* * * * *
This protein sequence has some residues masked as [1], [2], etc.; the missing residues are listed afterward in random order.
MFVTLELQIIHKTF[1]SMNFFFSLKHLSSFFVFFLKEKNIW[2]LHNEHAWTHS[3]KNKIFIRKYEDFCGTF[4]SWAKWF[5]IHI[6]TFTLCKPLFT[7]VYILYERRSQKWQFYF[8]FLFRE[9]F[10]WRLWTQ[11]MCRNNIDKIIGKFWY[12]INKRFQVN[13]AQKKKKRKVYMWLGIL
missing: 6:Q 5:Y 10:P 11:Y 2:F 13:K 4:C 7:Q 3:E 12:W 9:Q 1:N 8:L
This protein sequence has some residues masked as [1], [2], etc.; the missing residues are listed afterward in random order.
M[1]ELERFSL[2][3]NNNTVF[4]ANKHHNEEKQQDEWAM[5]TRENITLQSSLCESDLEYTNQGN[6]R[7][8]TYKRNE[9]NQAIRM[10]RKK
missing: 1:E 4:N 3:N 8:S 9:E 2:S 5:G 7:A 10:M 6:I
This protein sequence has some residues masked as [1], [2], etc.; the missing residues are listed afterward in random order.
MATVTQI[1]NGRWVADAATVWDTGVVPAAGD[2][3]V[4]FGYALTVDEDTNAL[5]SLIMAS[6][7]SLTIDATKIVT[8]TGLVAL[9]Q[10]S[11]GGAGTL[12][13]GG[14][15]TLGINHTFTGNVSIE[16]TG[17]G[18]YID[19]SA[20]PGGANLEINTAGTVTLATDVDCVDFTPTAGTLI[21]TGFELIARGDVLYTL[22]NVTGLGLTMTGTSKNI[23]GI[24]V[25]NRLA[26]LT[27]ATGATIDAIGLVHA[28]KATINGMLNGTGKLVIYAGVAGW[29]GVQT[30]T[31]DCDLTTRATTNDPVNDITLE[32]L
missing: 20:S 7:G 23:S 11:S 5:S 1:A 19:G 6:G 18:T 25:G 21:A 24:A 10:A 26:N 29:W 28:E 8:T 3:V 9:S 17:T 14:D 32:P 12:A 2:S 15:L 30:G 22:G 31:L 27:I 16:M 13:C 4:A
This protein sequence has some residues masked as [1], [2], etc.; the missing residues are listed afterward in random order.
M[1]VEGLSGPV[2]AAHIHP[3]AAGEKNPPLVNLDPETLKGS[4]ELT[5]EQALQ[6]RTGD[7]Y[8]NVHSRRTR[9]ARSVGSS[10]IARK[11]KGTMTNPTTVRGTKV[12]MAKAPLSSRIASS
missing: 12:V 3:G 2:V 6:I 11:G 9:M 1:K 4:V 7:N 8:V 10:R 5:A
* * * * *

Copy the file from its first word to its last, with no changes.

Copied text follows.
This protein sequence has some residues masked as [1], [2], etc.; the missing residues are listed afterward in random order.
MFVTLELQIIHKTF[1]SMNFFFSLKHLSSFFVFFLKEKNIW[2]LHNEHAWTHS[3]KNKIFIRKYEDFCGTF[4]SWAKWF[5]IHI[6]TFTLCKPLFT[7]VYILYERRSQKWQFYF[8]FLFRE[9]F[10]WRLWTQ[11]MCRNNIDKIIGKFWY[12]INKRFQVN[13]AQKKKKRKVYMWLGIL
missing: 6:Q 5:Y 10:P 11:Y 2:F 13:K 4:C 7:Q 3:E 12:W 9:Q 1:N 8:L
This protein sequence has some residues masked as [1], [2], etc.; the missing residues are listed afterward in random order.
M[1]ELERFSL[2][3]NNNTVF[4]ANKHHNEEKQQDEWAM[5]TRENITLQSSLCESDLEYTNQGN[6]R[7][8]TYKRNE[9]NQAIRM[10]RKK
missing: 1:E 4:N 3:N 8:S 9:E 2:S 5:G 7:A 10:M 6:I
This protein sequence has some residues masked as [1], [2], etc.; the missing residues are listed afterward in random order.
MATVTQI[1]NGRWVADAATVWDTGVVPAAGD[2][3]V[4]FGYALTVDEDTNAL[5]SLIMAS[6][7]SLTIDATKIVT[8]TGLVAL[9]Q[10]S[11]GGAGTL[12][13]GG[14][15]TLGINHTFTGNVSIE[16]TG[17]G[18]YID[19]SA[20]PGGANLEINTAGTVTLATDVDCVDFTPTAGTLI[21]TGFELIARGDVLYTL[22]NVTGLGLTMTGTSKNI[23]GI[24]V[25]NRLA[26]LT[27]ATGATIDAIGLVHA[28]KATINGMLNGTGKLVIYAGVAGW[29]GVQT[30]T[31]DCDLTTRATTNDPVNDITLE[32]L
missing: 20:S 7:G 23:S 11:S 5:S 1:A 19:G 6:G 18:T 25:G 21:A 24:A 10:A 26:N 29:W 28:E 8:T 3:V 9:S 17:T 14:D 32:P 12:A 2:S 15:L 30:G 22:G 31:L 27:I 16:M 13:C 4:A
This protein sequence has some residues masked as [1], [2], etc.; the missing residues are listed afterward in random order.
M[1]VEGLSGPV[2]AAHIHP[3]AAGEKNPPLVNLDPETLKGS[4]ELT[5]EQALQ[6]RTGD[7]Y[8]NVHSRRTR[9]ARSVGSS[10]IARK[11]KGTMTNPTTVRGTKV[12]MAKAPLSSRIASS
missing: 12:V 3:G 2:V 6:I 11:G 9:M 1:K 4:V 7:N 8:V 10:R 5:A